Grand master

It’s not cheap but Coachman’s ‘big’ entry into the world of motorhoming makes quite a statement, says Nick Harding

Now under the control of the Swedish leisure vehicle manufacturer KABE, renowned caravan maker Coachman has branched out into the motorhome sector. A full four-berth, the 565 reviewed here, was one of three initial Travel Master models introduced, all based on a Mercedes Sprinter/Al-Ko chassis combination. Coachman is looking to expand the range during 2023; there’s even a 3,500kg variant in the pipeline. 

Build quality – 94%

Pretty much all the building work is being undertaken in Sweden by KABE, and, in a word, it’s superb. The body features aluminium outer and inner walls and top-quality insulation – all of which should mean fewer cold spots. 

At 2.78m wide (with mirrors extended) and over 8m long and with a maximum weight of 4,500kg, this is a big motorhome. It features a roof-mounted Dometic Freshjet air conditioner as standard as well as a 140W solar panel (with intelligent battery sensor). Other features include flush-fitting side windows and a habitation door (on the UK nearside) with inset step. Moulded steps allow easier access at each cab door, too. 

The intensive testing by KABE at its manufacturing base includes sessions in a cold chamber that will take temperatures down to -40ºC, testing the insulation to its fullest. Airflow within the vehicle is also assessed to ensure cold spots are minimalised and there are no build-ups of moisture.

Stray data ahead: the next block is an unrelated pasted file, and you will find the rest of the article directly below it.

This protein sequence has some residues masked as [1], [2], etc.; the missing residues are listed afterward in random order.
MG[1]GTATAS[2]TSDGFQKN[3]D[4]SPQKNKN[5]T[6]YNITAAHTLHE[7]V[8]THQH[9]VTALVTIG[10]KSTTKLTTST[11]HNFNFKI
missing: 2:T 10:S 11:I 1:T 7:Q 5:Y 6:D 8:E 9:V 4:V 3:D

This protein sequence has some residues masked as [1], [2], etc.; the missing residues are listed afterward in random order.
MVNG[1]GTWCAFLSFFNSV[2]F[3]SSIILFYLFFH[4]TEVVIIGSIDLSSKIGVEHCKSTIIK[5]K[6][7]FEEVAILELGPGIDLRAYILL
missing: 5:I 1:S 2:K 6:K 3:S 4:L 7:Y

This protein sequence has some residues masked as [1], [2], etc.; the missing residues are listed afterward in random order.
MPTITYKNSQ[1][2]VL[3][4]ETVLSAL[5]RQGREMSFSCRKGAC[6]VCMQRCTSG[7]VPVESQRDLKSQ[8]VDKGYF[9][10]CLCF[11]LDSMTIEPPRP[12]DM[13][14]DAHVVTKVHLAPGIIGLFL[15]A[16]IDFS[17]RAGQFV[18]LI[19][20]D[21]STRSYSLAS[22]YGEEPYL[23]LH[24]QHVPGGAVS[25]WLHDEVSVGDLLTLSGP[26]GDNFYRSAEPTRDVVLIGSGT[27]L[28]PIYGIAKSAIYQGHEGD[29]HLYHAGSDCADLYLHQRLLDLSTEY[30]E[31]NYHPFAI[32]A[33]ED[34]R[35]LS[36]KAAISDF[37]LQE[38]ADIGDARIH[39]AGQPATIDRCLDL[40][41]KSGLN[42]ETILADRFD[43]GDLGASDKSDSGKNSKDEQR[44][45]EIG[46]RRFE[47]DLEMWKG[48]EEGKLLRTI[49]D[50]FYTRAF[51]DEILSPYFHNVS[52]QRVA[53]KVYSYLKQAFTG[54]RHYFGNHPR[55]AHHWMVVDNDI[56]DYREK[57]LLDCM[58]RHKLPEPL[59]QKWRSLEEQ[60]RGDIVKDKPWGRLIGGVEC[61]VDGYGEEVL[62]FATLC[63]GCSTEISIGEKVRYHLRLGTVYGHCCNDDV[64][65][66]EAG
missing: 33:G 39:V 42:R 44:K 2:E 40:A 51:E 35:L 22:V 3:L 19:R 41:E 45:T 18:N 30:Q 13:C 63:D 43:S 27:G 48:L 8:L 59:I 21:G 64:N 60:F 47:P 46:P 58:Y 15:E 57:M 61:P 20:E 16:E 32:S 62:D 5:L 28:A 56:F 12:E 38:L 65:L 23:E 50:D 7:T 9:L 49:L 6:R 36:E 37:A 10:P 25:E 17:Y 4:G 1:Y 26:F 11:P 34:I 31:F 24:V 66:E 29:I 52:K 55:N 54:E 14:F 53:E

The garage, accessed via chunky doors with double locks and pneumatic struts, is large enough for bikes, barbecues and more. Facilities here are excellent. There’s a quartet of lockers, one housing the central heating boiler, another home to all the electrical fittings (including the leisure battery, perfectly insulated against extreme cold). You’ll also find some open shelving, a 230V and 12V socket plus a large isolator switch, on/off switch for the solar panel, high- and low-level rails with adjustable lashing points – even a drainage plug for any unwanted water getting in.

A slight anomaly – the fresh water tank (not the largest, at 87 litres) is slightly smaller than the waste one (90 litres).

Driving – 90%

With an MRO of 3,650kg, the Travel Master 565 is one of the heaviest motorhomes I’ve ever reviewed (you’ll need category C1 on your licence to pilot one of these). 

There’s just the one engine offering – 170bhp with a gratifyingly smooth nine-speed transmission. In terms of economy, if you can beat 25mpg you’ll be doing well.

There’s an equally impressive set-up in the cab, with Coachman opting for the MBUX infotainment system upgrade that includes a 10in touchscreen, DAB radio, Apple CarPlay, reversing camera and more. The cab seats are heated, leather upholstered and have plenty of adjustment, while features such as the folding handbrake allow for easier seat swivelling.

There’s also a clever facility for two to travel in the back, with the offside settee base moving through 90˚ to become a forward-facing double seat and a backrest section that slides out – it’s a hefty, reassuring piece of engineering. (Note that the head supports, which you’ll need to add for safer travel, were not available for this test).

Daytime – 88%